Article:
In a decade of data, data can be both an advantage and a burden

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In 2016, Dell Technologies commissioned our first Digital Transformation Index (DT Index) survey to assess the digital maturity of businesses around the world. Since then, we have commissioned a biennial survey to track the digital maturity of the business.

Sam Grokot is senior vice president of business marketing at Dell Technologies.

Our third installment from DT indexlaunched in 2020 (the year of the pandemic), revealed that “data congestion / inability to extract information from data” is the third highest barrier to transformation from 11th place in 2016. This is a huge leap from the bottom to approach the top of the barrier to digital transformation.

These findings point to a curious paradox – data has the potential to become the number one barrier to business transformation. while also is their largest asset. To learn more about why this paradox exists and where businesses need the most help, we commissioned a study from Forrester Consulting to dig deeper.

The resulting survey, based on a survey of 4,036 senior executives responsible for their companies’ data strategy, titled: Uncover data challenges affecting businesses around the world,, is available to read now.

Honestly, the survey confirms our concerns: during this decade, data has become a burden and an advantage for many companies – depending on how ready the business is for data.

While Forrester identified several paradoxes with data that hinder business today, three major contradictions emerged for me.

1. The paradox of perception

Two-thirds of respondents would say that their business is run by data and say that “data is the lifeblood of their organization.” But only 21% say they treat data as capital and prioritize their use throughout business today.

It is clear that there is a break here. For greater clarity, Forrester has created an objective measure of the readiness of business data (see figure).

The results show that 88% of enterprises have yet to advance either in data technologies and processes and / or in their data culture and skills. In fact, only 12% of companies are identified as data champions: companies that are actively involved in both areas (technology / process and culture / skills).

2. The paradox of “wanting more than they can handle”

The survey also shows that businesses need more data but have too much data to deal with at the moment: 70% say they collect data faster than they can analyze and use it, but 67% say that they constantly need more data than their current capabilities offer.

Although this is a paradox, it is not so surprising when you look at the study as a whole, such as the share of companies that have yet to provide data advocacy at the boardroom level and return to an IT strategy that cannot be scaled (ie. bolts for multiple data ponds).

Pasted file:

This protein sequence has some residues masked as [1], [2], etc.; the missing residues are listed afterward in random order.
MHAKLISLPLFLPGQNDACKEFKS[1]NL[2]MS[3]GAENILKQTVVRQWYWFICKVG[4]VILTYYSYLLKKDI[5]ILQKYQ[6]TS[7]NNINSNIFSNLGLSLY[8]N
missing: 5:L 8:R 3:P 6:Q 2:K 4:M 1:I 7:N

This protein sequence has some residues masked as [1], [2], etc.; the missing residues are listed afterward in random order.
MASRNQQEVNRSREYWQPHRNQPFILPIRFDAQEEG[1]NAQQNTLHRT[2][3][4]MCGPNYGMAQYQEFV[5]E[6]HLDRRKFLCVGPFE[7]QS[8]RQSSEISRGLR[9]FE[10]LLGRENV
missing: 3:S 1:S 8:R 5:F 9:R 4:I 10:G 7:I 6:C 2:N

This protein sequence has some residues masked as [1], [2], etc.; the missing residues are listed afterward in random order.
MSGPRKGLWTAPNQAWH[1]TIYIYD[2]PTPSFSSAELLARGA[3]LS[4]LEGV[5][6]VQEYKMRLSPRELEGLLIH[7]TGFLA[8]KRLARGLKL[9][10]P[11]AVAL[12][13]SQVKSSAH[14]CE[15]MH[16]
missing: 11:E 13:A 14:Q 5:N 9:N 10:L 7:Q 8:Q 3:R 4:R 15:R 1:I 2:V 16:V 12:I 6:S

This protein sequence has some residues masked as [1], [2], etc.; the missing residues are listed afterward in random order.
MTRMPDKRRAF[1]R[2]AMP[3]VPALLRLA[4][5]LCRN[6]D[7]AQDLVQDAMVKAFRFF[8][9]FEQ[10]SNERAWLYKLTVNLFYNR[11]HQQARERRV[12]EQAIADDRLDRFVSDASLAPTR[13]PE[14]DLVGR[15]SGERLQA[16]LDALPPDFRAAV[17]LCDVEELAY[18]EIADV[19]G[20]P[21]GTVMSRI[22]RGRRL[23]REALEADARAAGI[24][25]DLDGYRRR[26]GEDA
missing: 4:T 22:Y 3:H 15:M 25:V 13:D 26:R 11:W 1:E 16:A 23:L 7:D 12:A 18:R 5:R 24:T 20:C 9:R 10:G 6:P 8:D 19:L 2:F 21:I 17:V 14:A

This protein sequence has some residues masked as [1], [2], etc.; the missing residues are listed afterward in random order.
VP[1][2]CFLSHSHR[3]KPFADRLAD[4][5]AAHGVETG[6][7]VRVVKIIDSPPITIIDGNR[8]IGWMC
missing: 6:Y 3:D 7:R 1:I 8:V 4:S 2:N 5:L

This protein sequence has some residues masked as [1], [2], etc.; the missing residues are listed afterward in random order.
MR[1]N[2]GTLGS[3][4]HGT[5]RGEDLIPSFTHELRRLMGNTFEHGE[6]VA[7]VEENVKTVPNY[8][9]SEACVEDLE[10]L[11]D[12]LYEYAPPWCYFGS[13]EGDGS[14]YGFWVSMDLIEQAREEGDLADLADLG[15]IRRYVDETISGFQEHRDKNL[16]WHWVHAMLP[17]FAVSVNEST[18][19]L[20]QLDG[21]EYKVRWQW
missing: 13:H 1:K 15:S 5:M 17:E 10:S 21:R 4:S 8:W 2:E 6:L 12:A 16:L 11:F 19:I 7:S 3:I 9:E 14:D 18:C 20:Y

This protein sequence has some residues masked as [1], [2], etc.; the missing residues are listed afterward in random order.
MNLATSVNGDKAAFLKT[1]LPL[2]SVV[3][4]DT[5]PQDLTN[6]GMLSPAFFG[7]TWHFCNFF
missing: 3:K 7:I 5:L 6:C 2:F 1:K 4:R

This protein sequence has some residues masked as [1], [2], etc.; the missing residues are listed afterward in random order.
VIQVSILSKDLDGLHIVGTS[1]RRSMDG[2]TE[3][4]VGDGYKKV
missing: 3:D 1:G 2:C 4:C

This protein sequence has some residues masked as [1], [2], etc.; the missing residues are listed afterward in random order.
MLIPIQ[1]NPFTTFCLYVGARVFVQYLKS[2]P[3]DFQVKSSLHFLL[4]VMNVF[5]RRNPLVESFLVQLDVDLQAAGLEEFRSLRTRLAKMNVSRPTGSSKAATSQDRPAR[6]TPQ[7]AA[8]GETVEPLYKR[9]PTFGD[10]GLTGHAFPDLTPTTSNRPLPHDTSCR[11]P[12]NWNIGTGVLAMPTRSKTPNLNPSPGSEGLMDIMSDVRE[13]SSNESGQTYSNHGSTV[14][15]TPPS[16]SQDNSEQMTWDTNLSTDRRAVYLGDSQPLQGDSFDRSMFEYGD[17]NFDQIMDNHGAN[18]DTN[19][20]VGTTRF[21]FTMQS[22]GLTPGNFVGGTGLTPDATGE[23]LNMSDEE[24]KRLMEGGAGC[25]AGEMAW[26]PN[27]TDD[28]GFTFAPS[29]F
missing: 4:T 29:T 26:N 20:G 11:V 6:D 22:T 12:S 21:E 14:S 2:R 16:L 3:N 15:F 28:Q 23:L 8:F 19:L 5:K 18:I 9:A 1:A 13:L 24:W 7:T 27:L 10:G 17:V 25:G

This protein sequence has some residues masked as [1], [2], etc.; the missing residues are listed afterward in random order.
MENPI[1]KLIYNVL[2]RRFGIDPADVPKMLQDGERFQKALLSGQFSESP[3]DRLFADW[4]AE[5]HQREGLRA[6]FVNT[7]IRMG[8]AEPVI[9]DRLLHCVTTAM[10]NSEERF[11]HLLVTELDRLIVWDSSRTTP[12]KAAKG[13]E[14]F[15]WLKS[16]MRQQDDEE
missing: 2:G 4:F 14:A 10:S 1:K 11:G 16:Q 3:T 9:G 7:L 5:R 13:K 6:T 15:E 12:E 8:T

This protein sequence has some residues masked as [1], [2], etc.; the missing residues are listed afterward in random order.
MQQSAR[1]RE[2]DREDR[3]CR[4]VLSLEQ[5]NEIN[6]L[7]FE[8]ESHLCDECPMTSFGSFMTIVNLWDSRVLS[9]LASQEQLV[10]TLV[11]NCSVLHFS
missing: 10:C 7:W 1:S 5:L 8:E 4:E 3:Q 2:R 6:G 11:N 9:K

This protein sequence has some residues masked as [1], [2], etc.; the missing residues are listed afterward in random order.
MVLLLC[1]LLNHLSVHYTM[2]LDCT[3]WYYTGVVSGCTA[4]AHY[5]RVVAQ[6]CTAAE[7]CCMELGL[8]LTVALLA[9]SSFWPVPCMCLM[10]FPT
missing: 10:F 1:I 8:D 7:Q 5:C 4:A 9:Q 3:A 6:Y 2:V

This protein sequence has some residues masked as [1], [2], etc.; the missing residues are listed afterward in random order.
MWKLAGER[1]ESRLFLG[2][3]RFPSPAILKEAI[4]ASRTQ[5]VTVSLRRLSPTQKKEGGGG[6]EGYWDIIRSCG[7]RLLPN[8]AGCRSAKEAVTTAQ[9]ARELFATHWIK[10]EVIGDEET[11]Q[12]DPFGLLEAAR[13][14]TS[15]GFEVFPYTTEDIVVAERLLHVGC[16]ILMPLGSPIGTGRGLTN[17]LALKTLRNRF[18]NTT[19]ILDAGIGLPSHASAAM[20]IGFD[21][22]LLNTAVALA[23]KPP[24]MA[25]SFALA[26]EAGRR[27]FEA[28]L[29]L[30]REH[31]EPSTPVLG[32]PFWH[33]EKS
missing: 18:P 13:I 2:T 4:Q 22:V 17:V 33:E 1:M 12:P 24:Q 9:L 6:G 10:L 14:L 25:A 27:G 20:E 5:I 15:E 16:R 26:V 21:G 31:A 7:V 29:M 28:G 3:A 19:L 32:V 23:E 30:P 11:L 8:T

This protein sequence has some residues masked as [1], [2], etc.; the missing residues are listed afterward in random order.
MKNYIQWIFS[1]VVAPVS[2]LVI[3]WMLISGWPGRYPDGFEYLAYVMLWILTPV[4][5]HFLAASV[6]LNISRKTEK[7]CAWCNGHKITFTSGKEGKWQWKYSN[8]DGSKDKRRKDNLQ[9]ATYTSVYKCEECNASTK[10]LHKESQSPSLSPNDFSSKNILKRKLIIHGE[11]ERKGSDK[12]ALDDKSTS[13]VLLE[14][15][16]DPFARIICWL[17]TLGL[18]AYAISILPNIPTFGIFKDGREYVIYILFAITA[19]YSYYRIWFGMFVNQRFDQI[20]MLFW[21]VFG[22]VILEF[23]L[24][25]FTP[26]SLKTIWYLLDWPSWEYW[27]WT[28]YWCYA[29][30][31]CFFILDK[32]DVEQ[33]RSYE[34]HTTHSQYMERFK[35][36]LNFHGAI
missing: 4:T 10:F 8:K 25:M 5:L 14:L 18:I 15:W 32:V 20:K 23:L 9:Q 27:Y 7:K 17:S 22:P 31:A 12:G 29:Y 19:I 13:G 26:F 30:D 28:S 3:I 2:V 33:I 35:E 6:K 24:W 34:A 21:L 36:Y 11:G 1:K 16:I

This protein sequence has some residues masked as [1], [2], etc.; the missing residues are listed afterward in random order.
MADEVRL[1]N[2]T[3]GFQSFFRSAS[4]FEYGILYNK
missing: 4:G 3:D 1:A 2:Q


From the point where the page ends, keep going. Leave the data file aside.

The consequences of this paradox are deep and far-reaching. Six out of 10 companies are struggling with data silos; 64% of respondents complain that they have so much data that they cannot meet the security and compliance requirements, and 61% say that their teams are already overwhelmed by the data they have.

3. The “seeing without doing” paradox

While economies suffered during the pandemic, the demand sector grew rapidly, igniting a new wave of initially data-based firms that pay for what they use and use only what they need — definitely from the data they generate and analyze.

Although these enterprises are emerging and doing very well, they are still relatively small. Only 20% of businesses have moved most of their applications and infrastructure to a model as a service — although more than 6 in 10 believe that a model as a service will allow companies to be more flexible, large-scale, and seamlessly deliver applications. .

Achieving a breakthrough together

The study is sobering, but there is hope on the horizon. Businesses are seeking to rethink their multi-cloud data strategies by moving to a data model as a service and automating data processes with machine learning.

Of course, they have a lot to do to charge the data distribution pumps. However, there is a way forward by first upgrading their IT infrastructure so that they can collect data where they live, on the edge. This includes bringing business infrastructure and applications closer to where data needs to be captured, analyzed and impacted, while avoiding data scattering while maintaining a consistent multi-cloud model.

Second, through optimization data pipelines, so that data can move freely and securely as it grows from AI / ML; and third, by developing software to provide the personalized, integrated experience that customers crave.

Stunning data volume, diversity and speed may seem superior, but with the right technology, processes and culture, businesses can tame the data beast, innovate with it and create new value.

To learn more about the study, visit www.delltechnologies.com/dataparadox.

This content is produced by Dell Technologies. Not written by the MIT Technology Review.

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